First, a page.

Tribal Council: School is where the art is

KISS ASS - Ana G. Kalaw () - July 2, 2010 - 12:00am

Home schooling and young showbiz upstarts are usually a package deal. You see these prettified teens doing their thing onstage, wooing the klieg lights and pandering to peer audiences, while at the same time, insisting that they’re also trying to lead normal lives. And in the Philippines, nothing is more normally important for a 17-year old than an education.

College coinciding with a career in entertainment is more manageable: you get to cut back on units while trying to log in minutes on lunchtime shows. In a strict private high school system, however, rehearsals, recording schedules and shoots just won’t work, and will even raise some eyebrows. So there’s the home schooling option: an age-old alternative that is still vague to us and, to many, a cop-out in exchange for fame, fortune and the race against time.

Substitute it may be, but home schooling is certainly not the easier way out — or in, if you’re trying for a slice of the showbiz spotlight. Ask Krissy and Ericka Villongco, the teen singing sister duo, who up until a couple of years ago were regular, yet extremely talented, high school students at St. Paul College in Pasig.

Musically inclined since they were in grade school, Krissy, 16, and big sister Ericka, 17, had the chance to record a single with crooner Richard Poon. Called Up, Up, Down, Down, the song hit the radio airwaves and got them some serious appearances on the MYX charts for eight consecutive weeks.

Glimpsing a possible career in recording, the two sisters opted for a home-schooling program a couple of years ago to be able to give more time to their work. Their first year in home schooling was a rather sloppy undertaking, having to deal with a none-too-polished program. Last year, their former school, St. Paul’s Pasig, came up with a home school program that was more systematic; Krissy and Ericka effectively “re-enrolled.”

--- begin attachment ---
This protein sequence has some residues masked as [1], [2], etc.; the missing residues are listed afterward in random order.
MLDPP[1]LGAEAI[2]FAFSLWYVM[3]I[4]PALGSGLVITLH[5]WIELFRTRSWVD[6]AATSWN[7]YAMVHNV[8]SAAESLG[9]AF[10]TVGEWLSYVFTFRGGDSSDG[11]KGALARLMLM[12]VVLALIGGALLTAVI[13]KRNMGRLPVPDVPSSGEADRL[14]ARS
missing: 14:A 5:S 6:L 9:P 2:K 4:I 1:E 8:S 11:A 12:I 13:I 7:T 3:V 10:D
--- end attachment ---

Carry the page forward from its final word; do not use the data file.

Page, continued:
Giving up regular schooling may have been quite a change but it did allow the duo to release an eponymous album, produced and distributed by MCA Records. The album, “Krissy and Ericka,” officially launched on ASAP XV, contains a new single Runaway as well as covers of pop anthems. (Their rendition of Tik Tok feels like a chill downer’s trip during an after party.) Home schooling has also allowed them to invade modern music’s most influential portal: YouTube. Their account name “Krissysings” features their home music videos, video blogs and live performances on shows such as US Girls, The Sweet Life, Umagang Kay Ganda and MYX. Their online efforts have generated more than four million hits. Krissy and Ericka also opened for Owl City’s recent concert here in Manila. Their biggest accomplishment, however, was international release of their album: a version was recently released in Thailand, and another is set to come out in Indonesia.

Another musical rookie taking advantage of home schooling is 19-year-old James Torres, drummer of the band, 3AM AM, an acoustic boy group he is part of along with 20-year-old Mica Cabildo and 21-year-old Kyle Amor.

Home-schooled for a few years, James is a believer, especially since it’s allowed him appearances on Music Uplate with Yeng Constantino along with his co-band members.

Mica and Kyle, however, never went through the domiciled educational system. Mica is working UP’s lenient college system, while Kyle has taken a hiatus from studies in the States. All for the chance of making something out of their boy group. With a strong following on YouTube and fan clubs and a fan’s day, no less, within a month of their appearance on ASAP, each of their alternative learning choices are paying off. James, Mica and Kyle are also set to play a supporting role on a primetime TV show and will soon launch their album through Star Records.

Here, Krissy, Ericka and James merit the advantages of studying at home, while Kyle and Mica stand by the public school system.

Home And Beyond

YOUNG STAR: What’s the biggest misconception about home schooling? Is it easier or harder than regular school?

ERICKA VILLONGCO: The biggest misconception is that you go through it in an “easy breeze.” You have more time on your hands but, just the same, dedicating (yourself) and doing the work is also the hard part. Self-discipline is crucial because no teacher is there to bark at you, check on you and reprimand you.

JAMES TORRES: For me, it’s harder. In home school, you study only when you have time and that time is usually when I’m free, which is the time I’m tired or in a hurry for recording, rehearsals or for workshops. Unlike in a regular school, you have an allotted time for studying.

What do you miss most about being in a regular school?